Written by: Michael Den Boer on August 9th, 2017
Theatrical Release Date: Australia, 1979
Director: Simon Wincer
Writers: Chris de Roche, Everett De Roche
Cast: Chantal Contouri, Robert Bruning, Sigrid Thornton, Hugh Keays-Byrne, Denise Drysdale, Vincent Gil
BluRay released: August 29th, 2017
Approximate running time: 92 minutes
Aspect Ratio: 2.35:1 Widescreen / 1080 Progressive / MPEG-4 AVC
Sound: DTS-HD Mono English
Subtitles: English SDH
BluRay Release: Vinegar Syndrome
Region Coding: Region Free
Retail Price: $32.98
Snapshot was Simon Wincer, who’s diverse filmography includes Dark Forces, D.A.R.Y.L., Quigley Down Under and Free Willy. Other key collaborators on Snapshot include, screenwriter Everett De Roche (Patrick, Long Weekend), cinematographer Vincent Monton (Newsfront, Thirst) and composer Brian May (Mad Max, Nightmares). Other titles besides that this film is also known under include, The Day After Halloween and One More Minute.
Don’t let this film’s alternate title The Day After Halloween mislead you. Obviously, the film has no connection to the Halloween film series. Also, it is not just when it comes to the title in which this film differs from the aforementioned Halloween films series. Those films were deeply rooted within the horror film genre, while this film can be firmly placed within the psychological thriller genre (well at least the film’s final act). The first two acts often come off as a soap opera that tries its darndest to mix things up. With a few well-placed red herrings.
After the film’s circler opening which foreshadows this film’s outcome. The narrative then shifts backwards to when the trouble for this film’s protagonist all started to happen. Unfortunately, outside of some obligatory T & A, the first act of the film often gets bogged down trying to establish who everyone is. And some character development is away welcome, there is not much else that occurs during this lethargic opening act. Thankfully things pick up considerably by this film’s middle act and by the time the final act has rolled around things finally come into focus.
Performance wise things fare well as there are really no performance that is lacking. This film is anchored by the performance from its leading lady Sigrid Thornton (The Man from Snowy River) in the role of Angela a beautician, who overnight becomes an in-demand model. Another performance of note is Hugh Keays-Byrne (Mad Max) in the role Linsey, an eccentric photographer that is obsessed with photographing death. Ultimately despite its lack of substance and logic, Snapshot somehow ends up being an enjoyable romp that fans of the type of thrillers that Brian De Palma is most known for should thoroughly enjoy.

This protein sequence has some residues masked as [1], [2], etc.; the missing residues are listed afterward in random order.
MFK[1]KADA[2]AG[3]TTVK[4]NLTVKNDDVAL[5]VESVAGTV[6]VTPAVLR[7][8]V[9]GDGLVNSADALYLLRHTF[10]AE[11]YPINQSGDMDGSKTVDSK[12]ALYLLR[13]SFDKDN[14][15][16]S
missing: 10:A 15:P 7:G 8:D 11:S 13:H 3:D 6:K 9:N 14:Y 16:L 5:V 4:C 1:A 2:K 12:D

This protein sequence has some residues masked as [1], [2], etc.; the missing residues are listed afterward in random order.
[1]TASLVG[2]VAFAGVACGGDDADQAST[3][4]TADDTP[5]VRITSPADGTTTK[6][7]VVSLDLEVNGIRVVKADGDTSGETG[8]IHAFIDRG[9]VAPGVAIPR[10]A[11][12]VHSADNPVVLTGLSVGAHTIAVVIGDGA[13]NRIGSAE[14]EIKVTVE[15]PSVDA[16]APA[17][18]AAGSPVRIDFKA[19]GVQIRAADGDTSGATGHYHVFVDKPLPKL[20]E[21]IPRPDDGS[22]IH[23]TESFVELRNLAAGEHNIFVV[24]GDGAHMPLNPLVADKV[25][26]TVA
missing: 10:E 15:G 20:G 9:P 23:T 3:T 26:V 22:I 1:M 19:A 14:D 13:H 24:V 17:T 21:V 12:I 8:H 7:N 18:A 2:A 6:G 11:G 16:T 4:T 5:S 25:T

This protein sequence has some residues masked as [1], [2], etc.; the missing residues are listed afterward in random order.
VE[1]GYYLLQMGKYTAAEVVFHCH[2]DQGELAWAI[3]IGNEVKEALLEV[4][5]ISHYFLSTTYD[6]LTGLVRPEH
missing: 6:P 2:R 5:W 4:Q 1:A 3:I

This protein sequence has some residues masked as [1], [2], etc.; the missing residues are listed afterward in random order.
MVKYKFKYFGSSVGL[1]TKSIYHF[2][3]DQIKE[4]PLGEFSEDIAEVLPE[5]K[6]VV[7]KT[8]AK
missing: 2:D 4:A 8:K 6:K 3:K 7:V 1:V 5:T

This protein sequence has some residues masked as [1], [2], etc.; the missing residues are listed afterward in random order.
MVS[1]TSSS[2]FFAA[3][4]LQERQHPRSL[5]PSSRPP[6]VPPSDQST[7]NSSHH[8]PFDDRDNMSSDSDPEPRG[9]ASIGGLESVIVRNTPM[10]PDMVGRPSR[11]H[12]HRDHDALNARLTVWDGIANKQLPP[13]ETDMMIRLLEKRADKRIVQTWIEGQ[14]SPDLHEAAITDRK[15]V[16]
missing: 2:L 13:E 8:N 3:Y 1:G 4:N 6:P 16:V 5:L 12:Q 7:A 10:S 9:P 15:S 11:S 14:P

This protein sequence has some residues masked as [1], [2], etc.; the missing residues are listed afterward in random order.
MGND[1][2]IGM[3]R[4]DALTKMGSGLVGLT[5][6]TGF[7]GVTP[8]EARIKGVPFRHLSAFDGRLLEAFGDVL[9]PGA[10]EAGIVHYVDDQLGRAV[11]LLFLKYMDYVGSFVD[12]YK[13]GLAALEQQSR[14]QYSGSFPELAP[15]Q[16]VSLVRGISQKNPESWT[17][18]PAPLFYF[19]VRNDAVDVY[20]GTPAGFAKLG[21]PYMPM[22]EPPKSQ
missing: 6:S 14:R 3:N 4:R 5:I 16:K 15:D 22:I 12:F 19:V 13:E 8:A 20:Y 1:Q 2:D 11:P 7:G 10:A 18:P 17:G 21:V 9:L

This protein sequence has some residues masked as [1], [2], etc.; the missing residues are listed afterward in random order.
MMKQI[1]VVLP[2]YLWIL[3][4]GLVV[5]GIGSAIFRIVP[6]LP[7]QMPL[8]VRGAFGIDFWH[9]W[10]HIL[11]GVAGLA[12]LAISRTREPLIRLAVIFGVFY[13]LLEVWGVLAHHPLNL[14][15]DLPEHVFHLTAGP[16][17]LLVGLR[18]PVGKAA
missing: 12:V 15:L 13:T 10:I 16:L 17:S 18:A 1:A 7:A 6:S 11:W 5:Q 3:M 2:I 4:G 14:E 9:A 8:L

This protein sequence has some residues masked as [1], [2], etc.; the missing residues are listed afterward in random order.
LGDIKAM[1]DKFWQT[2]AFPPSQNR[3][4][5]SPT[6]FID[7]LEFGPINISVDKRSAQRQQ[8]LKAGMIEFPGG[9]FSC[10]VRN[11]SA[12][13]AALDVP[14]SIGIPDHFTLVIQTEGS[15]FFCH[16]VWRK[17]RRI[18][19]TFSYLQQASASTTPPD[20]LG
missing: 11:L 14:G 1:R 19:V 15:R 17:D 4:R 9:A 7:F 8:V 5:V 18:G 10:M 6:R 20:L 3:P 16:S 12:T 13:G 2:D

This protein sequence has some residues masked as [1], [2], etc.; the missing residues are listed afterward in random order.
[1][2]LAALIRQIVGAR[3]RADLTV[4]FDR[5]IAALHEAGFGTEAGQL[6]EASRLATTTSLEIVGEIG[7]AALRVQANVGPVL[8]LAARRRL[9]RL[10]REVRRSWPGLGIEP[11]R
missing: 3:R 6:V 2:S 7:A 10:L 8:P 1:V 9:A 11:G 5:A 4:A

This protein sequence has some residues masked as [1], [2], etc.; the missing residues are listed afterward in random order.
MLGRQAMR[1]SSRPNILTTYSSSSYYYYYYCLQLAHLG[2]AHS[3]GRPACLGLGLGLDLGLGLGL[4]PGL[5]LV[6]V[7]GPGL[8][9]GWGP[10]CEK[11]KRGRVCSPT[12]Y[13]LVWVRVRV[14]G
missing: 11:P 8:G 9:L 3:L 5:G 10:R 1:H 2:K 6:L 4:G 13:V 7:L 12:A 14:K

Snapshot comes on a 50 GB dual layer BluRay. The film is presented in a 1080 progressive widescreen. The source for this releases transfer was scanned and restored in 2k from the film’s 35mm original camera negative. It should be noted that the version transferred here is the international version of the film, since there no longer exist film elements for Australian theatrical release version of the film. Colors look nicely saturated, black levels remain strong throughout, details look crisp and there are no issues with DNR or compression. And when compared to previous home video releases, this new transfer is superior in every way.
This release gets one audio option, a DTS-HD mono mix in English and included with this release are removable English SDH subtitles. The more ambient aspects of the soundtrack are well represented, dialog comes through clearly, everything sounds balanced and robust when it needs too.
Extras for this release include, a reversible cover art, behind-the-scenes still gallery, two T.V. spots (58 seconds), an interview with producer Tony Ginnane titled Producing Snapshot (27 minutes 56 seconds), extended interviews from the Not Quite Hollywood documentary (36 minutes 30 seconds), the alternate feature length Australian cut of Snapshot (100 minutes 25 seconds, 1.78:1 aspect ratio) and an audio commentary with director Simon Wincer, Tony Ginnane, actress Sigrid Thornton and cinematographer Vincent Monton.
Topics discussed in the interview with Tony Ginnane include, the origins of the film, the Australian film industry in the 1970’s, screenwriter Everett De Roche, director Simon Wincer, production related topics, background information about how the film got its alternate title The Day After Halloween, the film’s distribution history and his thoughts about the film.
The extended Not Quite Hollywood interviews include comments from Sigrid Thornton, Tony Ginnane, actress Lynda Stoner, Simon Wincer, screenwriter Everett De Roche and cinematographer Vincent Monton. Topics discuss include, how they got involved with the film, their thoughts about the film, how the film evolved out of another film that ended up not getting made and that was to have Lynda Stoner in the lead role, shooting nudity, stunts and Grant Page, the screenplay, the visuals and other production related topics.
As mentioned before, film elements no longer exist for Australian theatrical release version of the film and a video source was used for the alternate feature length Australian cut of Snapshot.
The audio commentary makes an informative track that makes a solid companion piece to other extras included as part of this release.
Also, included with this release is a DVD that has the same content included on the Blu-Ray included as part of this combo. Overall Snapshot gets a definitive release from Vinegar Syndrome, highly recommended.